The Seventh Symphony is in four movements:
Beethoven began writing Symphony No. 7 in 1811 and completed it in 1812. He took his time to create something totally amazing, and this remains one of the best music ever written. This is the moment when we identify a modern stage in the composer‘s creation, where classical elements intertwine with romantic ones, thus generating a new expression far more intimate and more complex.
Movement I (Vivace)
The first movement starts with a long, expanded introduction marked “poco sustention”, showing a solemn and majestic character. On the rhythmical background we hear the fine motif. This first part brings many new elements, easy to decipher, because the composer achieved perfection through sound. Here, we see Beethoven’s distinctive use of rhythm and pioneering sense of key relationships.
Movement II (Allegretto)
The second movement is perhaps the most expressive part of this symphony. This movement was encored at the premiere and has remained popular since. It begins with the main melody played by the violas and cellos. The melody is then played by the second violins while the violas and cellos play a different melody which is equally important, described by George Grover as “a string of beauties hand-in-hand”. While in the first movement the A major sonorities conferred greatness and sumptuousness, the theme in Movement II, in A minor, brings a whole new atmosphere, thus emphasizing the contrast between the two.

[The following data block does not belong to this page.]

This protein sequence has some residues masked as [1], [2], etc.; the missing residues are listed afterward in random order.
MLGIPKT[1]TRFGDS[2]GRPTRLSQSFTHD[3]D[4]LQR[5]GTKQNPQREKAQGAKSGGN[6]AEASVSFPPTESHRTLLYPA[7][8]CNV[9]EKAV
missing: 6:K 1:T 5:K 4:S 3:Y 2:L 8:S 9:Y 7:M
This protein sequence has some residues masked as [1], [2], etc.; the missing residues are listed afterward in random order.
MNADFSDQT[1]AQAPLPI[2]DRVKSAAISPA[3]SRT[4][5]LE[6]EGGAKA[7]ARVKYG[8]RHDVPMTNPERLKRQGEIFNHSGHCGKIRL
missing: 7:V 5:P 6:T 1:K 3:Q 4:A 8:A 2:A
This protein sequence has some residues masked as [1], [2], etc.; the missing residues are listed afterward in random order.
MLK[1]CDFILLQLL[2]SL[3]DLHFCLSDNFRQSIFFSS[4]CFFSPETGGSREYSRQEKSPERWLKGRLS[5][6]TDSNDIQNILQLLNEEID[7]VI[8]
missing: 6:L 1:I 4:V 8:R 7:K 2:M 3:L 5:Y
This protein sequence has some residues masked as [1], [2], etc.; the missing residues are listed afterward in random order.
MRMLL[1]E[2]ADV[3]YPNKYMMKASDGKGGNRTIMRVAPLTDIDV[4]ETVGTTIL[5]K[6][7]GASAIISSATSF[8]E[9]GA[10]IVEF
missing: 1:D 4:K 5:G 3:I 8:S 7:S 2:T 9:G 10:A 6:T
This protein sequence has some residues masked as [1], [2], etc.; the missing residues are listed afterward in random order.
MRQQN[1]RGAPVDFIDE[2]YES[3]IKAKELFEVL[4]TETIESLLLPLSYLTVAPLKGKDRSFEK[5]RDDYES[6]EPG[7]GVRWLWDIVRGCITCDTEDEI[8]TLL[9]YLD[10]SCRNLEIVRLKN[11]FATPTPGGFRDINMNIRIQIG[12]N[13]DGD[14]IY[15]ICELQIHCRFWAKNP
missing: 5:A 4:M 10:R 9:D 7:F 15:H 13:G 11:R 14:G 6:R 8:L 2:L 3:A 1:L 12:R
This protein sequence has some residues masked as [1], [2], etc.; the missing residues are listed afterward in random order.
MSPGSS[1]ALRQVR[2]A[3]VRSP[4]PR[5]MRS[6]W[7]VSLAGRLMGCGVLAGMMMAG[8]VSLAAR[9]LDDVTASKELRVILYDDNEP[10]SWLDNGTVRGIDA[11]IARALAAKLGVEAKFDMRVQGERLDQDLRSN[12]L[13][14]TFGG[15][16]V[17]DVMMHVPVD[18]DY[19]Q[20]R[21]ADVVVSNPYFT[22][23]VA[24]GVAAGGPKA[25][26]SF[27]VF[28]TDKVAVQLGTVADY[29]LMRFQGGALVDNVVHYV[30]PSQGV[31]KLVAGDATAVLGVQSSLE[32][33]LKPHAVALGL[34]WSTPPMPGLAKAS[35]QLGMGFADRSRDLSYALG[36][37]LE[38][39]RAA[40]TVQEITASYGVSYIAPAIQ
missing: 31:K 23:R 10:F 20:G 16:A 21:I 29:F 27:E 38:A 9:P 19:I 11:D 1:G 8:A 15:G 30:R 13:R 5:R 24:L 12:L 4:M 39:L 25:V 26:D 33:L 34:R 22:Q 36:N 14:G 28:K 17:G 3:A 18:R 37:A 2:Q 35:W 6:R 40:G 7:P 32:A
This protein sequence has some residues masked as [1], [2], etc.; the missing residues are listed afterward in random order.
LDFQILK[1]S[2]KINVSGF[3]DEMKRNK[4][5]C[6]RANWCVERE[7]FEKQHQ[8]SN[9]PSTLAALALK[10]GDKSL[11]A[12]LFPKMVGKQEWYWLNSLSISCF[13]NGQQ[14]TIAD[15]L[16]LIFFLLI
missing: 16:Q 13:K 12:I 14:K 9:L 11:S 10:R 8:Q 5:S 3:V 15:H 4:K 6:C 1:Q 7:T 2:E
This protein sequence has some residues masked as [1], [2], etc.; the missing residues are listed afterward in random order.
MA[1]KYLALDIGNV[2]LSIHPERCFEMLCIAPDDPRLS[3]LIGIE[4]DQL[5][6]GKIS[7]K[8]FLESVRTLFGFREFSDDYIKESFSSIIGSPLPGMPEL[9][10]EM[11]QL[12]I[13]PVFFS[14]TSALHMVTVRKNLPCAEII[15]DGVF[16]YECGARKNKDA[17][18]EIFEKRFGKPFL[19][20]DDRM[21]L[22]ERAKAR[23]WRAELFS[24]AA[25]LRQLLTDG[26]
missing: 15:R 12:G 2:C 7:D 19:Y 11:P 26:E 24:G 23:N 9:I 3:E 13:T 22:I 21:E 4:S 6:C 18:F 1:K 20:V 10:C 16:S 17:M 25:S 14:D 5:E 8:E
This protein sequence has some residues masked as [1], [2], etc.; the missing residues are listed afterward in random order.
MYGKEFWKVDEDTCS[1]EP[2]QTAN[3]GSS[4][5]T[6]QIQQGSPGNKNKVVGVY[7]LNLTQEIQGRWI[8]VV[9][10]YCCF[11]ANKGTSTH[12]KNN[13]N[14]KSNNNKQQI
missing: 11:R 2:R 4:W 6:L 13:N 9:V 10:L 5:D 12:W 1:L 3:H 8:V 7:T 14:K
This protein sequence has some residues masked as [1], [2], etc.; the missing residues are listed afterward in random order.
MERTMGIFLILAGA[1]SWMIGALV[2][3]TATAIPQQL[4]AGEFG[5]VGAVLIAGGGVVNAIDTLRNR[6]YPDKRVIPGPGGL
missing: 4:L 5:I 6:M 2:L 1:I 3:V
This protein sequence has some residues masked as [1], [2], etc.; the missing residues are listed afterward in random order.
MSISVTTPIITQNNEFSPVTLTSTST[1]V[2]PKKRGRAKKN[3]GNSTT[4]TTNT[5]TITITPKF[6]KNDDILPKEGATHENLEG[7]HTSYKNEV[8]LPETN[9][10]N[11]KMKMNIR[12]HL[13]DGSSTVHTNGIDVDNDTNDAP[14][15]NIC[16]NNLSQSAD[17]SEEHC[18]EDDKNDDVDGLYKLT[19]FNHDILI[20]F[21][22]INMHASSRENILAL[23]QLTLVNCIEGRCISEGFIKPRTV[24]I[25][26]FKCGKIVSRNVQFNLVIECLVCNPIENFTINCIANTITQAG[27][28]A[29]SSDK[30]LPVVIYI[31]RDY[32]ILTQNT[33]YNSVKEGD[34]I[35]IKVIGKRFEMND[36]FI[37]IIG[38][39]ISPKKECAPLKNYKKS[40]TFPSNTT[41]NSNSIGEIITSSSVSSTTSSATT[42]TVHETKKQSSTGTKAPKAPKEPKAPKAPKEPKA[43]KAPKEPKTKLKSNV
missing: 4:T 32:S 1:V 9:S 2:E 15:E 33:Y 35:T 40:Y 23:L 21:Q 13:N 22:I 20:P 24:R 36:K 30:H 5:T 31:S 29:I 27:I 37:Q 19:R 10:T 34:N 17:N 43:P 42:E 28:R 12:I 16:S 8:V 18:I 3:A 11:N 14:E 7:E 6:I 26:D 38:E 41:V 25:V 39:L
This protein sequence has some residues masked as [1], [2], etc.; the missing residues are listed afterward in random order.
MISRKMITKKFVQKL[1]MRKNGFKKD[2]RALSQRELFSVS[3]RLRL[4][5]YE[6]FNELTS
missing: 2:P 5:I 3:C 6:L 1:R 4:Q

Movement III (Presto)
The third movement represents a splendid triumph in rendering the scherzo form. As a whole, it conveys a genuine bucolic scene with pictorial meanings and associations. With this (meno presto assai) in trio, the composer uses a theme from an Austrian folkloric song, the theme of which had been jotted down while Beethoven was in Teplitz.
Movement IV (Allegro)
The fourth movement emanates an immense joy from beginning to the end (allegro con brio). It is a whole series of images, full of energy and pleasure of life. This last movement is in sonata form, the coda of which contains an example of the dynamic marking ƒƒƒ (called forte fortissimo or fortississimo). Listening to this symphony’s grand finale one can hardly decide what to think more astonishing: Beethoven’s amazing creative fantasy, the impeccable form, the amazing talent in using all the musical resources in developing the themes, or his compact, luscious, sumptuous instrumentation.